Through its State Tax Inspectorate (STI), the Lithuanian government made millions after the first sale of seized cryptocurrencies worth approximately $7.6 million (€6.4 million). That money was sent straight into the government’s budget.
Crypto Coins For Sale includes Monero and Ether
According to the local news media Delfi report, the STI took the whole day to exchange the confiscated quantities of Monero, Ether, and Bitcoin.
A representative of the tax department, Arina Gavrilova, commented on the confiscated crypto sales. "The whole process for the tax administrator was new,” she said, adding that it started with taking over the seized crypto coins and ended with the implementation.
The confiscation and sales of the crypto coins in Lithuania are coming shortly after the U.S. Department of Justice (DoJ) made the largest seizure of Bitcoin, worth $1 billion earlier in the month.
The funds were seized from an unnamed hacker. The seizure was successful because of blockchain analysis, as law enforcement agencies could pinpoint crypto wallets used for the sale of narcotics. The sale occurred on a popular darknet marketplace Silk Road, which was shut down by law enforcement.
The two seizures in the U.S. and Lithuania prove that law enforcement agencies worldwide are serious about tracking and capturing criminals and violators who use cryptocurrencies in the illegal exchange business.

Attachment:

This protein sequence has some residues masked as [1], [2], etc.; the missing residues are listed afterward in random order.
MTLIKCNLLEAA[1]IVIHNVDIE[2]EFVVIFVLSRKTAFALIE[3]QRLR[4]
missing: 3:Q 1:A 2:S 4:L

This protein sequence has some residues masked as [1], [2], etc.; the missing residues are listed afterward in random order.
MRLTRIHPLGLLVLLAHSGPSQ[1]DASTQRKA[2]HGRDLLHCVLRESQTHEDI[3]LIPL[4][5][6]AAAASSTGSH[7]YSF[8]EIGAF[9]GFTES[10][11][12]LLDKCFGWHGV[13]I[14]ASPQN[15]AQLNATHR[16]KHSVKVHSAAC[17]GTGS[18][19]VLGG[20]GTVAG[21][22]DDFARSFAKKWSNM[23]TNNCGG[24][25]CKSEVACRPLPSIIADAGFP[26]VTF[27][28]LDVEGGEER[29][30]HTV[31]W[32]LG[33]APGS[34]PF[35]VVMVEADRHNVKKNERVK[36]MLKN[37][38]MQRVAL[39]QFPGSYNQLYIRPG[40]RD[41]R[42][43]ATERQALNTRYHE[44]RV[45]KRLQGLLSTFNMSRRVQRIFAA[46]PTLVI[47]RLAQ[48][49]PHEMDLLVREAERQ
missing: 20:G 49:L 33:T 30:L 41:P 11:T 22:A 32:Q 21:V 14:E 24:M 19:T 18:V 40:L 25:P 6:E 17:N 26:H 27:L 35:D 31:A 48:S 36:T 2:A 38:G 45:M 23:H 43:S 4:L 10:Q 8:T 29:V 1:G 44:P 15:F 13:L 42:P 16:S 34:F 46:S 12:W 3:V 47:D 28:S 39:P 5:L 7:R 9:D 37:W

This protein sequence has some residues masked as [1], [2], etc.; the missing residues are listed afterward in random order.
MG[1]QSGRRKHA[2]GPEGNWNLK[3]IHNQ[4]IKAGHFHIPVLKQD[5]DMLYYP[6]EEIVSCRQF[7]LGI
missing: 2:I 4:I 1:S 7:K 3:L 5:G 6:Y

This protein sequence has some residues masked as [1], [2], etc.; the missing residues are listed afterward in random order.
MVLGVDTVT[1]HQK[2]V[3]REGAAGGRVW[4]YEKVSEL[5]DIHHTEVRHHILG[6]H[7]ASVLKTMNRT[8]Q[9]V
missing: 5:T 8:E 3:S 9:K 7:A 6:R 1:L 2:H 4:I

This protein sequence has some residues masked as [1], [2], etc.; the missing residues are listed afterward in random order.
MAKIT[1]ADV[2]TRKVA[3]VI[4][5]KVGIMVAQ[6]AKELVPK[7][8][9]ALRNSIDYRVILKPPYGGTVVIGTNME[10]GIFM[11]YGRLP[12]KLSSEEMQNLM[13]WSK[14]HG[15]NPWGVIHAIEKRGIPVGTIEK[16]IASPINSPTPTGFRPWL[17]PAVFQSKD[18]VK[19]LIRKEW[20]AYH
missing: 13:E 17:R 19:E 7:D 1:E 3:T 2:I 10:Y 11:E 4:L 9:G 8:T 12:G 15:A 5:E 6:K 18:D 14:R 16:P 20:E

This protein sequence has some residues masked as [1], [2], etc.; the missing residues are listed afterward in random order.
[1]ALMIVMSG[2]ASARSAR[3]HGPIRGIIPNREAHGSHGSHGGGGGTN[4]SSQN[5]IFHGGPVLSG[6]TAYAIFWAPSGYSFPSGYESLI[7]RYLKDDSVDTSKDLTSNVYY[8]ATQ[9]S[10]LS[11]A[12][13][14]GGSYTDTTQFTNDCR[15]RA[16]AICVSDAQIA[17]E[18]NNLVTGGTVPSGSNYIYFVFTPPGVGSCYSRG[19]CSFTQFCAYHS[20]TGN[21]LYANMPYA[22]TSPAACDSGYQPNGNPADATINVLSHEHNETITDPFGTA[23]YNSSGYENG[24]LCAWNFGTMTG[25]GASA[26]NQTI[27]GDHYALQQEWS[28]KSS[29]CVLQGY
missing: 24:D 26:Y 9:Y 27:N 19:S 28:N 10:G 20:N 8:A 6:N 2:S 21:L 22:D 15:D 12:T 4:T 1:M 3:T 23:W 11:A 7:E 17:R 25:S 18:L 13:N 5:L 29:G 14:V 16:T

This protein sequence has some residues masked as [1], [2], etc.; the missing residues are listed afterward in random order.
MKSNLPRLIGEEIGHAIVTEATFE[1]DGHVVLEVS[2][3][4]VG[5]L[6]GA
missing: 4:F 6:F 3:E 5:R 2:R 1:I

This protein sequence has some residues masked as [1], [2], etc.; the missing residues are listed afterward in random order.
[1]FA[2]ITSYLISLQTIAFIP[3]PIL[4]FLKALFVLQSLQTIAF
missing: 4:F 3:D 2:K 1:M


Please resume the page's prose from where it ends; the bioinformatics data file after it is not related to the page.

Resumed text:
And with the recent launch of the Chainalysis asset realization program, law enforcement and cybersecurity experts can leverage its benefits to trace illegal activities. The program enables government agencies and law enforcement to monitor, realize, and store confiscated crypto assets.
“Dark Coins” Represent a High Money Laundering Risk
The STI revealed that it confiscated the cryptocurrencies in February this year.
Privacy coins or privacy-oriented cryptos like Monero are the main attraction for those transacting in illegal activities. That’s because they are designed to keep the identity of the senders and receivers private. And the reason why cybercriminals always demand their ransom payments in privacy-oriented cryptos.
Some governments have even considered banning such cryptocurrency. For instance, recently, South Korea’s Financial Services Commission (FSC) said it found banned “dark coins” or privacy-centric digital assets in crypto exchanges. According to the commission, such crypto-assets pose a high risk for illegal and money laundering activities.
Most of the money laundering and payments for criminal activities online have been carried out using these crypto coins. Their privacy feature makes them more attractive to those who want to remain anonymous while carrying out transactions.
Although the tax authority did not explain why the crypto assets were confiscated, it is likely connected to illegal transactions. Also, STI did not specify precisely how the seized assets were sold but said it had to create a crypto wallet for the exchange process to be successful.